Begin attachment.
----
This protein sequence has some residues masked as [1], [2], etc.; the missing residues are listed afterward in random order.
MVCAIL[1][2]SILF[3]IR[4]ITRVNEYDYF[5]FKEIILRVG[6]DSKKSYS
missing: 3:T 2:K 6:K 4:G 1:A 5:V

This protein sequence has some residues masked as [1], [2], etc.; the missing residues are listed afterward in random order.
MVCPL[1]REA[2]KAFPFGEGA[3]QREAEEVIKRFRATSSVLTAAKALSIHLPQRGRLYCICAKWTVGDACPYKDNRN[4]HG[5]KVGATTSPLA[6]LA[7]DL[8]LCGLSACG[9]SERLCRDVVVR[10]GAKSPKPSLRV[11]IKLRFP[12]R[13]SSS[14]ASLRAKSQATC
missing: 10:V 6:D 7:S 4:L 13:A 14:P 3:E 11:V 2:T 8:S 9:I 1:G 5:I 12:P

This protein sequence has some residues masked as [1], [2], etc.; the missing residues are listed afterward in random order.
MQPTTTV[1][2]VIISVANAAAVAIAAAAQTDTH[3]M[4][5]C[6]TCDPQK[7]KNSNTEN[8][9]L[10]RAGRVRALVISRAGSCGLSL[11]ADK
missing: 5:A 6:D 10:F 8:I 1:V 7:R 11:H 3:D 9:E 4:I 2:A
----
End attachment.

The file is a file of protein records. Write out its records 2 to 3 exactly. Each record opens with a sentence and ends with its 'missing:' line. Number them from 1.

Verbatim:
This protein sequence has some residues masked as [1], [2], etc.; the missing residues are listed afterward in random order.
MVCPL[1]REA[2]KAFPFGEGA[3]QREAEEVIKRFRATSSVLTAAKALSIHLPQRGRLYCICAKWTVGDACPYKDNRN[4]HG[5]KVGATTSPLA[6]LA[7]DL[8]LCGLSACG[9]SERLCRDVVVR[10]GAKSPKPSLRV[11]IKLRFP[12]R[13]SSS[14]ASLRAKSQATC
missing: 10:V 6:D 7:S 4:L 13:A 14:P 3:E 11:V 2:T 8:S 9:I 1:G 5:I 12:P

This protein sequence has some residues masked as [1], [2], etc.; the missing residues are listed afterward in random order.
MQPTTTV[1][2]VIISVANAAAVAIAAAAQTDTH[3]M[4][5]C[6]TCDPQK[7]KNSNTEN[8][9]L[10]RAGRVRALVISRAGSCGLSL[11]ADK
missing: 5:A 6:D 10:F 8:I 1:V 7:R 11:H 3:D 9:E 4:I 2:A